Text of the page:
All types of shrubs and bushes benefit from annual pruning to keep them healthy, shape the wood and promote new growth. Novice gardeners may be nervous about improperly pruning their shrubs, and shrubs that are poorly pruned can weaken and die. Avoid improper pruning of shrubs by avoiding poor timing and poor technique.
Timing for Summer-Flowering Shrubs
No matter what cuts you make when trimming back shrubs, any cut can be considered improper if you prune at the wrong time of year. Pruning shrubs late in the fall can encourage new growth right before winter, leaving the plant vulnerable to cold damage. For shrubs that flower in the summer, such as hydrangea, butterfly bush and most spirea, the best time to prune is in late winter or early spring when the plants are still dormant.
Timing for Spring-Flowering Shrubs
Spring-flowering shrubs should not be pruned in late winter or early spring. If you prune them then, you will remove flower buds and greatly decrease the performance of your spring-flowering shrub that season. For spring-flowering shrubs, which include lilacs, forsythia, and most azaleas, wait until the plant finishes its display and prune in late spring to early summer.
Removing Too Much Growth
Shrubs benefit from thinning out, but removing too much wood in one year can harm rather than help your shrub. The Arizona Master Gardeners' Manual advises removing no more than 1/3 of the old growth wood in a given year. When trimming evergreen shrubs avoid cutting all needles off the branch. Most evergreen shrubs, like juniper, have a dead zone in the center of the plant, and cutting too much growth off the stem means that part of the plant will not regenerate needles.
Keep those hedge clippers in your garage since most shrubs dislike shearing. Shearing cuts all the shrub branches at the same level, using a flat cut. All shrubs have a natural shape, which shearing ignores. Only use hedge clippers to prune shrubs that are part of a hedge, and be sure to shear hedges the correct way. For the hedge to grow properly all branches must receive light, so a hedge should have a pyramidal shape. Hedges that are trimmed in a straight vertical line or are wider at the top than the bottom have been improperly pruned.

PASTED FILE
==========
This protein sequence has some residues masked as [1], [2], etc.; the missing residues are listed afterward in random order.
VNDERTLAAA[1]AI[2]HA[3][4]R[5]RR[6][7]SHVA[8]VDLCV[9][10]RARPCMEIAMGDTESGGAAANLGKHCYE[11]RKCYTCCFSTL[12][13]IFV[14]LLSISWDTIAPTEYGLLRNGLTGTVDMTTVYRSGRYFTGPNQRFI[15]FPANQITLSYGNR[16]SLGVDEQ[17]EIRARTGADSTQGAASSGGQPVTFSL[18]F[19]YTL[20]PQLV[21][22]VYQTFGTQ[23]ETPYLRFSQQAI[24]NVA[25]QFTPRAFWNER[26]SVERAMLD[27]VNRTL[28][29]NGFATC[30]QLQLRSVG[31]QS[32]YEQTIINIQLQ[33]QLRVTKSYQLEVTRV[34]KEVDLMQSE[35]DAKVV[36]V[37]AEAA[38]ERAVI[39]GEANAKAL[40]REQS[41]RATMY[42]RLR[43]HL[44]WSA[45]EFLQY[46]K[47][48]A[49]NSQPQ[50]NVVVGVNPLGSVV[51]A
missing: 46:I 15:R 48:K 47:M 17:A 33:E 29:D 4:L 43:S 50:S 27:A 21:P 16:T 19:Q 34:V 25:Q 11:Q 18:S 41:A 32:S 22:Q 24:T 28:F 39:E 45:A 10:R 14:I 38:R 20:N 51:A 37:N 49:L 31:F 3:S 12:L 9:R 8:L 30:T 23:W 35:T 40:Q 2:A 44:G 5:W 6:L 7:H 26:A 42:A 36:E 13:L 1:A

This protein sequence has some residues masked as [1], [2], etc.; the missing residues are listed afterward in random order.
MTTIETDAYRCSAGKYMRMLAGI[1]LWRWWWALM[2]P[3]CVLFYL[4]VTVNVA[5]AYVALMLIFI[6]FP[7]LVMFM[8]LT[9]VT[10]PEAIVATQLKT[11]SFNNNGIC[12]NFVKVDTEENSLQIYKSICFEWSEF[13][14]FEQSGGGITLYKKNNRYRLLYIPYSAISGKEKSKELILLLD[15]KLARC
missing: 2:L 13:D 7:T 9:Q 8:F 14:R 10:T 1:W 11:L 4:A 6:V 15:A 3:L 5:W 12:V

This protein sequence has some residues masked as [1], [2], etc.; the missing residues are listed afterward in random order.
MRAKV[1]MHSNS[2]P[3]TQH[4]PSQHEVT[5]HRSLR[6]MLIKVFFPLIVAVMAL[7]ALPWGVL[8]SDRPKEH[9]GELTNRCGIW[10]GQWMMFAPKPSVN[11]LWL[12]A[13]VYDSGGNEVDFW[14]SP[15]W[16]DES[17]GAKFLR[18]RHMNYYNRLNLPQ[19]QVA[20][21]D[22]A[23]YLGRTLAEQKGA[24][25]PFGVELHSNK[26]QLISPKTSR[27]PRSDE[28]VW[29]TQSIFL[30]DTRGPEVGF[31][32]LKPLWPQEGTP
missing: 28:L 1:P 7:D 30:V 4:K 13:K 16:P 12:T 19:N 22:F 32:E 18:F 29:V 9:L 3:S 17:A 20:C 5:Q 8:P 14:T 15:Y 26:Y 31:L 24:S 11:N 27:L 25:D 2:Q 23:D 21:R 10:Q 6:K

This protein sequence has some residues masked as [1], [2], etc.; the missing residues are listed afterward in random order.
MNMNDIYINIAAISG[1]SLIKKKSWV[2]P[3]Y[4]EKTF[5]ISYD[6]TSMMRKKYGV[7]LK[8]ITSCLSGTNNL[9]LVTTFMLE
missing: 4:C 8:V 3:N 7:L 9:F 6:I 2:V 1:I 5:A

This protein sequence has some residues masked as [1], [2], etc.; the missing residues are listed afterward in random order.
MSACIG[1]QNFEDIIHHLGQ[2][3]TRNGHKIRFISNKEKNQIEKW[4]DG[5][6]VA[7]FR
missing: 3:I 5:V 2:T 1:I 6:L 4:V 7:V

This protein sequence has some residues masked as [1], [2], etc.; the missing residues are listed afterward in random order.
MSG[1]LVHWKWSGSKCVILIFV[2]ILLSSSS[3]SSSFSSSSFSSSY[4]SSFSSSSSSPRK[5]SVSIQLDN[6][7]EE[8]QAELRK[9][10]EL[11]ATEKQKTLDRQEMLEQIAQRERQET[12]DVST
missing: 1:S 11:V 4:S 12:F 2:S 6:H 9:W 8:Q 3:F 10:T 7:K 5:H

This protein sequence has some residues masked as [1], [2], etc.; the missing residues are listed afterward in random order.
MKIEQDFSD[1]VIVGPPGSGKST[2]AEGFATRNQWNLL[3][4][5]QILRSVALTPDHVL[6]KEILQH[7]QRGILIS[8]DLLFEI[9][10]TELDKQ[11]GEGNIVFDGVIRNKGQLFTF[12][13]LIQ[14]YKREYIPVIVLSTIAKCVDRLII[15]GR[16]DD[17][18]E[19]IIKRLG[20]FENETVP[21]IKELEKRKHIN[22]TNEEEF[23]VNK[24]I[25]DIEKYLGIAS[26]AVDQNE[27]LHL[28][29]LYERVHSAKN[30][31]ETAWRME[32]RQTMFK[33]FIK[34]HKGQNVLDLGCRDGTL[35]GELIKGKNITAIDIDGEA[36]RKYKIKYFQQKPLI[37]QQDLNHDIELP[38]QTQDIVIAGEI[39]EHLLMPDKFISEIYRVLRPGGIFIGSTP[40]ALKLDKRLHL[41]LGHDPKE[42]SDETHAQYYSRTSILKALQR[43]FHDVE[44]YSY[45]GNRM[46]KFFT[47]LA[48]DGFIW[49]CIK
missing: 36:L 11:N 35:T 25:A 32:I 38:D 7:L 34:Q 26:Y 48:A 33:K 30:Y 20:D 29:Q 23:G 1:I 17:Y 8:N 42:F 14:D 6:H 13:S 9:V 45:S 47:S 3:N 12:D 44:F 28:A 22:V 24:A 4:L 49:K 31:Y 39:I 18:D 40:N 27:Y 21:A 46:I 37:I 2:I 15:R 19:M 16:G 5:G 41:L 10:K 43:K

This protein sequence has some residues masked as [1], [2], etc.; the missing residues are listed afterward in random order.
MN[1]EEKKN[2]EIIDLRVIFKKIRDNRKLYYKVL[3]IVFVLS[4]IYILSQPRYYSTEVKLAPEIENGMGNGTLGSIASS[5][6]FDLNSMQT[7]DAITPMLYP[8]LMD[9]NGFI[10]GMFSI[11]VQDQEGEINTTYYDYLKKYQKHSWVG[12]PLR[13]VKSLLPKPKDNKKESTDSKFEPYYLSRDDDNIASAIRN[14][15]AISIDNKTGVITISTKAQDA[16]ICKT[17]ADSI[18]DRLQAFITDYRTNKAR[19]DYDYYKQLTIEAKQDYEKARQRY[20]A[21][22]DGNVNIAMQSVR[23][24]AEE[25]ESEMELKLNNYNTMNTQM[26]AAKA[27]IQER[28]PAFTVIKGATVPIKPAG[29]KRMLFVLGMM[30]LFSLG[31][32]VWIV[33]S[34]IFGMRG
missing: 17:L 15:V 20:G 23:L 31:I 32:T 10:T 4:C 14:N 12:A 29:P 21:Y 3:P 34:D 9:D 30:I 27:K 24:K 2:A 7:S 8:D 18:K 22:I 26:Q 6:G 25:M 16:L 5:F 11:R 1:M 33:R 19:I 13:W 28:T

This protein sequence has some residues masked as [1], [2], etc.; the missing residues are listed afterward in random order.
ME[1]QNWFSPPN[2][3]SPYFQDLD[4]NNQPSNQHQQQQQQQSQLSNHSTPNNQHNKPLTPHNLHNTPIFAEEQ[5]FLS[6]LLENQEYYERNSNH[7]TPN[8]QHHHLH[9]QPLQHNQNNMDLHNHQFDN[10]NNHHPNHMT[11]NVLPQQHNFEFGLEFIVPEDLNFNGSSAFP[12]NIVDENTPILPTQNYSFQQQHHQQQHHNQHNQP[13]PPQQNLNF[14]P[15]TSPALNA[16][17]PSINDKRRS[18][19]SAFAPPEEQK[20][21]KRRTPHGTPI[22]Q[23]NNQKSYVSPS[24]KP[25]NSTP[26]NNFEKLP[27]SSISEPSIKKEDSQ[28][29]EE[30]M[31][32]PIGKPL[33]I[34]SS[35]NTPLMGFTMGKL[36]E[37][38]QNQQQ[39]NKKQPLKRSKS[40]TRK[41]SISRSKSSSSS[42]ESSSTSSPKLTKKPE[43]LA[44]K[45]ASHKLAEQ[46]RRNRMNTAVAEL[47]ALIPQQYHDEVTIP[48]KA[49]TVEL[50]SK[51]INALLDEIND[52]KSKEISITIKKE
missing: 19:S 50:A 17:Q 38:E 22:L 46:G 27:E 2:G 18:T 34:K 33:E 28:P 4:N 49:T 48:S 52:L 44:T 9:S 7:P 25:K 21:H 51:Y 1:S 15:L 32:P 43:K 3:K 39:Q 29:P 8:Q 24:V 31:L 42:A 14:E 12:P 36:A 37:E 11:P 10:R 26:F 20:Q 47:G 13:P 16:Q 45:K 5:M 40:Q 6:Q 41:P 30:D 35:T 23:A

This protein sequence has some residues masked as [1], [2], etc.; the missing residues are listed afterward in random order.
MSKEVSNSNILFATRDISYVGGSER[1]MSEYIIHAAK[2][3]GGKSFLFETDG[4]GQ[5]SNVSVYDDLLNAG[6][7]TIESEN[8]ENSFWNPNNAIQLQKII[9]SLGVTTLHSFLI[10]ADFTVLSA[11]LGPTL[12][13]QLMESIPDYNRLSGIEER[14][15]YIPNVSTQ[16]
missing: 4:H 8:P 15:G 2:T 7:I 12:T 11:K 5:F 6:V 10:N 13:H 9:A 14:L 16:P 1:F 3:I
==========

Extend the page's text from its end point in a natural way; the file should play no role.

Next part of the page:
Improper pruning includes neglecting to prune shrubs when they need it. Shrubs benefit from annual pruning to remove dead and diseased branches, and neglecting shrubs could exacerbate the spread of disease in your garden. You may not need to prune newly planted or young shrubs for the first couple of seasons, but after that they should be pruned regularly at the correct time of year.
Tools and Their Use
Avoid improper pruning by having the correct tools on hand. Avoid hedge clippers except for hedges, as noted. Use pruning shears to make small cuts and lopping shears or a pruning saw for cuts through branches thicker than 3/4 inch. Don't cut a branch off flush against the parent branch; instead cut it off just above the branch collar, which is a swollen area at the point where the branch attaches.
When removing dead or diseased branches, spray your pruning tools with a disinfectant such as denatured alcohol after every cut to sanitize them and avoid spreading disease. Use gardening gloves when pruning shrubs with thorns or prickers, such as rose bushes.
Care of Tools
Maintain your tools to avoid problems with pruning. Keep them sharp and rust free so that the cuts they make are smooth and clean. Disinfect them before you put them away after each pruning session. As mentioned above, disinfect tools after each cut when pruning away dead or diseased branches.